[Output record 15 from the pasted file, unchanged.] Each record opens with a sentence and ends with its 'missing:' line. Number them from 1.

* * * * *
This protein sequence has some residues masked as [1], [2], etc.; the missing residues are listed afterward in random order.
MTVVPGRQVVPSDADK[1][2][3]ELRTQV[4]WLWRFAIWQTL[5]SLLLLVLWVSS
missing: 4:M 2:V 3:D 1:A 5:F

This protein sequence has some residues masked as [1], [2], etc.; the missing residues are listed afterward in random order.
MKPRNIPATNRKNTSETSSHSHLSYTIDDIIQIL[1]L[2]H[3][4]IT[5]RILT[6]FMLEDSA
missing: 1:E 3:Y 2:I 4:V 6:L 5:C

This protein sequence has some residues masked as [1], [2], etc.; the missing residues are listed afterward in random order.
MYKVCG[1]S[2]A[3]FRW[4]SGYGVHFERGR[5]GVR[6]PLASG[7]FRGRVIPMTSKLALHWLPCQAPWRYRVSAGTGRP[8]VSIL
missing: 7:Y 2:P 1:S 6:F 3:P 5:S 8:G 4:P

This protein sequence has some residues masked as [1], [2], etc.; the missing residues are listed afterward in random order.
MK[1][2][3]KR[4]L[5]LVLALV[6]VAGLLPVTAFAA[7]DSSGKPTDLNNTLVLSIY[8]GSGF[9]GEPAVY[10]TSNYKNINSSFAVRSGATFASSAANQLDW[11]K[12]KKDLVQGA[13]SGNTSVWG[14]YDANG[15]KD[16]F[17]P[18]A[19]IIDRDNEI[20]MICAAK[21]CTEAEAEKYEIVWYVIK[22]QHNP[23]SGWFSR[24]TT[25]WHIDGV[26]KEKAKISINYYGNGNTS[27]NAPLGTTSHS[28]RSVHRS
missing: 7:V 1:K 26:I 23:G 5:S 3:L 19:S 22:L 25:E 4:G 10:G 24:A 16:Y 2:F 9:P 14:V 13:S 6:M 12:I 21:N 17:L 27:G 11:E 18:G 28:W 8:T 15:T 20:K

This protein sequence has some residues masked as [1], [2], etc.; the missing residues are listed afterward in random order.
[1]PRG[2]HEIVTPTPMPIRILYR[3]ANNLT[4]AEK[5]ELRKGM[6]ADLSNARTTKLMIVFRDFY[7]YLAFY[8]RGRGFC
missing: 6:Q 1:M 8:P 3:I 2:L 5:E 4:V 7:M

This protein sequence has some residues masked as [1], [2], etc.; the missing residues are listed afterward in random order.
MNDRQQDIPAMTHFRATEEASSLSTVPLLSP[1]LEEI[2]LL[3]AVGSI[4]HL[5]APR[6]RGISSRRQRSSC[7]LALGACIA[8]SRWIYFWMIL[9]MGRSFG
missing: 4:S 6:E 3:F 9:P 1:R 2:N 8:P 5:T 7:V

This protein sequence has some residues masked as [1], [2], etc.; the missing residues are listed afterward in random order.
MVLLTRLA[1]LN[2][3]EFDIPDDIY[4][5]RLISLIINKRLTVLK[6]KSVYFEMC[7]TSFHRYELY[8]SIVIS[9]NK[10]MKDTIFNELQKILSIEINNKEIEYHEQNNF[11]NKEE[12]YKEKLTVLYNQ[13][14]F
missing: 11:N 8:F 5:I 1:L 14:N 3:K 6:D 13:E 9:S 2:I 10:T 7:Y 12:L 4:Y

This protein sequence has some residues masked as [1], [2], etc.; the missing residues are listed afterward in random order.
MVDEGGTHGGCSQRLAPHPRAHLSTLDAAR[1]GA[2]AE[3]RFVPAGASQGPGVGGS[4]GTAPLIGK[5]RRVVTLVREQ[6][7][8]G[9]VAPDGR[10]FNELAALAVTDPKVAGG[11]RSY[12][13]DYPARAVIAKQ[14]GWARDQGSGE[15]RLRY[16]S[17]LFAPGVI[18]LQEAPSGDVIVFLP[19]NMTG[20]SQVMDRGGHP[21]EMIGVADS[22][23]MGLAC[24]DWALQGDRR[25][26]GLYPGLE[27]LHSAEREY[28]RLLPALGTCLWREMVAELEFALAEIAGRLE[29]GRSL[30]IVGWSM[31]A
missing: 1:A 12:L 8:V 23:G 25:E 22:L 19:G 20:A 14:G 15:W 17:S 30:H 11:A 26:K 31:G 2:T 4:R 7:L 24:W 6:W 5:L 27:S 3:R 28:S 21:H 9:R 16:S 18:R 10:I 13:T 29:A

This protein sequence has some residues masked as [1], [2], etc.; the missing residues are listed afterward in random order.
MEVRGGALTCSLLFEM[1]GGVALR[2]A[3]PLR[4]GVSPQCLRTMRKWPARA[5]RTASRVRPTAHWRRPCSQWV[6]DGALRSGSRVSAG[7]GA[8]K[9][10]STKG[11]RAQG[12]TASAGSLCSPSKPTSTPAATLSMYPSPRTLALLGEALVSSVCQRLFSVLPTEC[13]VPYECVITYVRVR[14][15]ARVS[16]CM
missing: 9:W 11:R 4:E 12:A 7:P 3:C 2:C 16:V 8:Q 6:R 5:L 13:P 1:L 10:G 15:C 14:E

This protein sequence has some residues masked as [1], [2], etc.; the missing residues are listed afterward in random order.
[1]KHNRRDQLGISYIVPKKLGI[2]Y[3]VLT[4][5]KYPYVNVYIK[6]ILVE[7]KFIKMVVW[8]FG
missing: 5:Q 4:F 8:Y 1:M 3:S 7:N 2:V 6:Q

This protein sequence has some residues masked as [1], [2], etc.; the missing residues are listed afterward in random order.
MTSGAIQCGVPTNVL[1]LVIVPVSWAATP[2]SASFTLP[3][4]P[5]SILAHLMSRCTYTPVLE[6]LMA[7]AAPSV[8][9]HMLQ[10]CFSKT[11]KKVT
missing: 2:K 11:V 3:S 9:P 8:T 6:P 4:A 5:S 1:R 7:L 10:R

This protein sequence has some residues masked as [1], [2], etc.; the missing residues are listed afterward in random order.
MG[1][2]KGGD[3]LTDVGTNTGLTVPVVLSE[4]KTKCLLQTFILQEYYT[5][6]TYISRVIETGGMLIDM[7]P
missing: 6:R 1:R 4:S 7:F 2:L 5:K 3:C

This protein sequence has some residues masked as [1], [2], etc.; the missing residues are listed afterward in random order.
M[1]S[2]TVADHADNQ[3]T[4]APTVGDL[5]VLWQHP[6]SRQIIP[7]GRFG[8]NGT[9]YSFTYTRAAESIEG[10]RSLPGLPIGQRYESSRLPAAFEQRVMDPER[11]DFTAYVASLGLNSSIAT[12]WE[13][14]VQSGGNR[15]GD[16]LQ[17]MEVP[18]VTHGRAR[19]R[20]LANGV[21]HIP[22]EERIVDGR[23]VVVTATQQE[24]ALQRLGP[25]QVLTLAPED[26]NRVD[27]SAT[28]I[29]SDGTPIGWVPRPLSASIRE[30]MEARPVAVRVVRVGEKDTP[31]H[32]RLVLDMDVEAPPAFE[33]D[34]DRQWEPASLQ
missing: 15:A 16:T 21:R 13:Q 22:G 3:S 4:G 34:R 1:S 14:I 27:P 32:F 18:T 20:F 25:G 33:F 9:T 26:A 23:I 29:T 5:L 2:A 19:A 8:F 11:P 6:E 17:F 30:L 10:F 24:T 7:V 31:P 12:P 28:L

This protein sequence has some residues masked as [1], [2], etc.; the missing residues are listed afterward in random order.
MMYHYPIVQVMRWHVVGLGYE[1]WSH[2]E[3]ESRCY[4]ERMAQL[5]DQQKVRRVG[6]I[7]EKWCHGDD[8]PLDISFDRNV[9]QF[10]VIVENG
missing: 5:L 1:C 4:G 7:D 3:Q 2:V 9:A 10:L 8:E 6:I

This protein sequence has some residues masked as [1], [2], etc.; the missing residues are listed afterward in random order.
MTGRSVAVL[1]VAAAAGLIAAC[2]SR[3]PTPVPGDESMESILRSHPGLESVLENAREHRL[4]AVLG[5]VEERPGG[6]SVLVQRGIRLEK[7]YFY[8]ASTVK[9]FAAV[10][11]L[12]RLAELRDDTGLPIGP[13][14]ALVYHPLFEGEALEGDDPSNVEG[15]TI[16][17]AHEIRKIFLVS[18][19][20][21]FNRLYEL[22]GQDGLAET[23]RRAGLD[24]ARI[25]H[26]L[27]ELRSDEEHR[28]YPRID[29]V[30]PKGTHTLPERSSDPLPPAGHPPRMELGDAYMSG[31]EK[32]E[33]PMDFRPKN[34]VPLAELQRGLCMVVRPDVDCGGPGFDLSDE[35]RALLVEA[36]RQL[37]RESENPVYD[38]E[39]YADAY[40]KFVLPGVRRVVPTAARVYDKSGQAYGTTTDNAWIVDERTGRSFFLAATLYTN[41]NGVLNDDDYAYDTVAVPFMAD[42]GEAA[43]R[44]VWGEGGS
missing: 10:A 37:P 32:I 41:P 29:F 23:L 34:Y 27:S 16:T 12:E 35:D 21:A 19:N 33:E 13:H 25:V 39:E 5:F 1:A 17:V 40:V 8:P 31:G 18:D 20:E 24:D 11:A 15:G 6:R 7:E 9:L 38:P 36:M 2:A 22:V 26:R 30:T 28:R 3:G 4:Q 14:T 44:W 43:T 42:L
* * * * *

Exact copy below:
This protein sequence has some residues masked as [1], [2], etc.; the missing residues are listed afterward in random order.
MTGRSVAVL[1]VAAAAGLIAAC[2]SR[3]PTPVPGDESMESILRSHPGLESVLENAREHRL[4]AVLG[5]VEERPGG[6]SVLVQRGIRLEK[7]YFY[8]ASTVK[9]FAAV[10][11]L[12]RLAELRDDTGLPIGP[13][14]ALVYHPLFEGEALEGDDPSNVEG[15]TI[16][17]AHEIRKIFLVS[18][19][20][21]FNRLYEL[22]GQDGLAET[23]RRAGLD[24]ARI[25]H[26]L[27]ELRSDEEHR[28]YPRID[29]V[30]PKGTHTLPERSSDPLPPAGHPPRMELGDAYMSG[31]EK[32]E[33]PMDFRPKN[34]VPLAELQRGLCMVVRPDVDCGGPGFDLSDE[35]RALLVEA[36]RQL[37]RESENPVYD[38]E[39]YADAY[40]KFVLPGVRRVVPTAARVYDKSGQAYGTTTDNAWIVDERTGRSFFLAATLYTN[41]NGVLNDDDYAYDTVAVPFMAD[42]GEAA[43]R[44]VWGEGGS
missing: 10:A 37:P 32:I 41:P 29:F 23:L 34:Y 27:S 16:T 12:E 35:D 21:A 19:N 33:E 13:H 25:V 39:E 5:F 1:A 17:V 40:V 8:P 31:G 18:D 20:E 24:D 11:A 15:G 6:R 7:E 9:L 38:P 36:M 2:A 22:V 26:R 30:T 28:R 3:G 4:Q 14:T 44:W 43:T 42:L